There have been a number of complaints about violent computer games recently – well, to be honest, there have been a number of complaints about a wide range of modern cultural phenomena, on the (wholly unfounded) basis that the whole of Thai society is going to hell in a handcart. The prurient right has received more power since the demonstrations of 2006. A number of those protestors sought to dress up their greed and hatred of the democratically-elected government with some kind of moralistic posturing. That unfortunate tendency has remained prominent and, in the current climate, no one is in any position to point it out too forcefully.
That does not mean that there are not bad things going on, of course. There are reports every day of people holding up convenience stores, involved in smuggling drugs rings and all kinds of crime. I am not sure if any of that is as bad as deliberately trying to stir up racial hatred, which is the new wheeze of the anti-democracy mob (and their shadowy etc and so on). At least the PM is stirring on this one and I think Thai society as a whole would understand the mobsters are going too far with this. Research recently reported shows that the majority of people, for example, prefer the government to go ahead with its democratically-mandated policy to amend the junta’s charter, since otherwise the whole political situation is likely to come to a grinding halt or worse.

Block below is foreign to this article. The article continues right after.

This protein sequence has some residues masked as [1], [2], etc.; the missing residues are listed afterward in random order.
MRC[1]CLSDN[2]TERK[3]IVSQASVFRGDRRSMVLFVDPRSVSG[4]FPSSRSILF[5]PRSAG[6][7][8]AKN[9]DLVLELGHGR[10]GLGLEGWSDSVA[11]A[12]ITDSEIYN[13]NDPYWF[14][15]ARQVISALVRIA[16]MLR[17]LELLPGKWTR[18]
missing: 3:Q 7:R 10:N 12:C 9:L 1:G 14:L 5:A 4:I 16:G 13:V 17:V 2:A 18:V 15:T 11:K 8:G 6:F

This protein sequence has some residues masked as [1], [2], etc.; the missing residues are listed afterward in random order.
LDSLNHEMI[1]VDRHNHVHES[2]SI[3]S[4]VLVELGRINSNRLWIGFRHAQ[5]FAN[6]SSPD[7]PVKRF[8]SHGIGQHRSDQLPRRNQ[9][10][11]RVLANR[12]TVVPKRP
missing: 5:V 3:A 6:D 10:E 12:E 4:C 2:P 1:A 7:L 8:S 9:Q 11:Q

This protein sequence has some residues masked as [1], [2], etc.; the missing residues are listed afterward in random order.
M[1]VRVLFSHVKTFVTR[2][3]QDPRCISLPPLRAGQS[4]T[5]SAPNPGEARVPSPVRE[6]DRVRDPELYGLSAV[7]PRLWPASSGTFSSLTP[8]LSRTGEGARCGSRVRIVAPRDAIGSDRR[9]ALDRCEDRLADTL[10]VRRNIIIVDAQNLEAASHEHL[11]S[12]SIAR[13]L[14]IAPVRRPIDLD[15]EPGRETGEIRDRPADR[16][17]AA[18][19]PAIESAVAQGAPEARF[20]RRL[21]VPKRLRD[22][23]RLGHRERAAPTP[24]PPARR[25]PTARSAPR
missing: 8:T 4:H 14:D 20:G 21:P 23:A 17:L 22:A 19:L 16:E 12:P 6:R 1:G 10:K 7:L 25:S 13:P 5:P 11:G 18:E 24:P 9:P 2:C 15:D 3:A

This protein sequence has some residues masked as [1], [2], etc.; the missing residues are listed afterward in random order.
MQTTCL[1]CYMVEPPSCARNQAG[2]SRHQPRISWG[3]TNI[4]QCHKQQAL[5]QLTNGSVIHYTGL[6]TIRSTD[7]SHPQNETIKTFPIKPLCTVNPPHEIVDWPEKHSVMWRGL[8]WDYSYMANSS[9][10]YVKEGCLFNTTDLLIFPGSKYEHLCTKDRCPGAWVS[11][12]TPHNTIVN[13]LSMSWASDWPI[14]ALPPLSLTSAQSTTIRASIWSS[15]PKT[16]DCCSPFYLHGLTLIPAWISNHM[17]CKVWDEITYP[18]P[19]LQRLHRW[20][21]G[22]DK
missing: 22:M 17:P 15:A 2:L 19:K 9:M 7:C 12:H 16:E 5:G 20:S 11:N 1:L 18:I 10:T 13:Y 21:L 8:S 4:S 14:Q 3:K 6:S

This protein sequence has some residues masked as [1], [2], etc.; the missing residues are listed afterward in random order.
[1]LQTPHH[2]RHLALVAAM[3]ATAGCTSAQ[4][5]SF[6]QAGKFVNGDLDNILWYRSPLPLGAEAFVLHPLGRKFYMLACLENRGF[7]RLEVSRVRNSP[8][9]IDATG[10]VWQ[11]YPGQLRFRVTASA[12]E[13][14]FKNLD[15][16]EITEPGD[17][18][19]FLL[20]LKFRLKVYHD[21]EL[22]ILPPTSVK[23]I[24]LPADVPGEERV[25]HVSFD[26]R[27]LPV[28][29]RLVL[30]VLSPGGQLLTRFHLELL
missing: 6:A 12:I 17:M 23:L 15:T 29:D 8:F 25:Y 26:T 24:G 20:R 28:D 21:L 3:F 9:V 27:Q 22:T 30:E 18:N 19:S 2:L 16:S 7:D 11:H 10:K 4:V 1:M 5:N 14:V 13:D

There are no links in the body of this blog because the network has gone down – not sure how much time I will have later to rectify the problem.
Two stories have appeared today which at first glance appear unrelated but on second thoughts indicate certain characteristics of modern Thai culture. First, three people have been given life sentences for the murder of a 25 year old man. They were apparently motivated by the fact that he attended a rival vocational school – there have for years been occasional stories of violence between rival colleges, mostly on the outskirts of Bangkok. More recently, stories have emerged of ‘hazing’ rituals for young people joining universities and colleges, who are obliged to suffer a variety of forms of ill-treatment and abuse. I would have associated this with American institutions but then Tom Brown’s schooldays provides an early example.
The three convicted men used guns and a knife to kill the victim so this was a premeditated attack which initially attracted the death sentence, now commuted.
The second story is about sales of expensive Swiss watches to Thai people. Thailand is now the fourteenth largest market for the machines, which have a reputation for being both stylish and, in my opinion, inordinately expensive. Exports have increased by 22% this year to 4.4 billion baht (that’s around US$125 million), despite the economic problems in the Kingdom. Spokespeople point out that watches are being bought not just for their own sake but as investments to be handed on to children – not so sure about that. Conspicuous consumption and the reliance on superficial brand names and loyalties, which is what unites these two stories of course, are not terribly attractive qualities and are not promoted by Buddhist thought, for example.
But what about the giant freshwater stingray goes the cry up and down the kingdom? What indeed. A new project is aimed at identifying the presence of these creatures in the rivers of the Kingdom – they are both difficult to find (skulking on river floors as they do) and dangerous – the sting can be very serious – was it a freshwater ray that killed the famous Australian bloke whose name escapes me last year? Well, we should learn more about them soon.